Jeremy Spencer, once known as the shaggy-haired slide guitarist in the original lineup of Fleetwood Mac, has returned with a new album that boldly expands his musical reach.
Yet, the new Bend in the Road still illustrates his debt to Elmore James, and even — during his fiery exchanges with youthful collaborator Brett Lucas — recalls his memorable musical tangles with Peter Green. Their edition of Fleetwood Mac, from 1967-71, produced four well-regarded albums — including the band’s 1968 self-titled debut; Mr. Wonderful and Then Play On from 1968-69; and Kiln House in 1970. By then, Green had exited and Christine McVie had begun recording with Fleetwood Mac, signalling the coming shift in the group’s focus from the brawny blues of its early years toward a brand of smooth California pop that would sell millions in the coming decade.
Spencer would abruptly exit a year later, after issuing his own self-titled debut, but would spend much of the following years — with the notable exception of the troubled big-label offering Flee in 1979 — following religious pursuits, rather than recording. Since 2006, however, Spencer has made a triumphal return to the studio, issuing Precious Little and now Bend in the Road.
Spencer, in the newest SER Sitdown, says another album project is already in the works: “Besides sporadic gigs over the next few months, there are no concrete touring plans, but I am very excited about a recording venture coming up with a team of young French musicians that I recently worked with,” Spencer says. “It’s a chance to explore some fresh ideas.”
Spencer also talked with us about his stirring new album, the early years with Fleetwood Mac, his abiding passion for James’ gritty slide work — and a newer interest, art …
NICK DERISO: Bend in the Road explores an amazing sweep of musical styles, considering most people associate you solely with the 1960s British blues explosion and perhaps its most storied band, Fleetwood Mac. Do you find that variety liberating nowadays?
JEREMY SPENCER: Absolutely, Nick, and — except for the obvious rollicking rock ’n’ rollers — blues is still at the root of my best musical output, and I want it always to be present in its heart and emotion even if the manifestations or fruits appear different in style or genre.
NICK DERISO: Brett Lucas, the young Detroit guitarist who also co-produced your new project, seems to be playing the role Peter Green once did for you — that of musical foil. How did you meet?
JEREMY SPENCER: I heard about Brett through a slide-guitar aficionado friend from Detroit, Mark Grigorian. He sent me a live video clip of Brett playing a slow, sensitive blues solo, I was impressed, and at the beginning of 2010, we met and endeavored to realize a recording venture together.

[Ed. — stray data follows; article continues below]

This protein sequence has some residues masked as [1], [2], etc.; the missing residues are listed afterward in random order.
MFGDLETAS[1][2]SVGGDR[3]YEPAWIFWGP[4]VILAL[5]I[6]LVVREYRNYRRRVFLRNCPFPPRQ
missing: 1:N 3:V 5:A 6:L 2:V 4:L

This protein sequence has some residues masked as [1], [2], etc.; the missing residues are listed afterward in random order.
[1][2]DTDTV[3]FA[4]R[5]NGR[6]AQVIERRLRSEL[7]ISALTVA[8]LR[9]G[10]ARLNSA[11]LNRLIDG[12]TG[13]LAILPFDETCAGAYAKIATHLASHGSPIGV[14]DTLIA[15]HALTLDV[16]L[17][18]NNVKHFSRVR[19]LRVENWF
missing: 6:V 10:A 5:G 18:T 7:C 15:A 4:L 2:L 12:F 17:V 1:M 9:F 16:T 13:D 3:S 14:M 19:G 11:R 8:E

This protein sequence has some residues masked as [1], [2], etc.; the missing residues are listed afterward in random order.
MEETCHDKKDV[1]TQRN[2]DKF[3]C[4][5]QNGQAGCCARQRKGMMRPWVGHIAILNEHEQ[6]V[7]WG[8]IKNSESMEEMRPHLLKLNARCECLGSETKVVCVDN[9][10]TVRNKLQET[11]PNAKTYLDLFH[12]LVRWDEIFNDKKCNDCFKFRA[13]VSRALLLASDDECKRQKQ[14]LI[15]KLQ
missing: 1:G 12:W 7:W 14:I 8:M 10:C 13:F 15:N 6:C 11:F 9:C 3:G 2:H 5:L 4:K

NICK DERISO: What convinced you he would mesh with your sound?
JEREMY SPENCER: After meeting him and sharing our musical sensibilities, I knew it would work.
NICK DERISO: Elmore James has been a lasting influence for you. Can you take us back to your first experience with his music?
JEREMY SPENCER: After a friend of mine named Acker rescued me from a cruel student prank at art college one evening in ’64, he invited me for dinner and put on a blues album while we ate. It was a British Pye records compilation from Chess called The Blues, Vol. 3. It had Howlin’ Wolf, Muddy Waters, Jimmy Witherspoon, etc. — good stuff, but it wasn’t grabbing my ear while we chatted, as I was preoccupied and down about the incident earlier. Suddenly “The Sun is Shining” by Elmore came on. I jumped up and stood mesmerized at the record player. I had never heard of him before and I couldn’t believe my ears. From that point on, I was determined to play and if possible sing like that. Problem was, that was the only available song of his in England at the time until Sue records issued an album called The Best of Elmore James, which I obtained at the time of my fractured leg accident about nine months later. I think what got me was Elmore’s singing and the answering of his slide like one voice — the perfect vocal call and guitar response. It sounded so anguished and powerful. When it comes to blues, I have always preferred these two elements to be combined in one artist — even if there has to be some compromise of skill in either one or both areas. I never went too much for supergroups, blues or otherwise!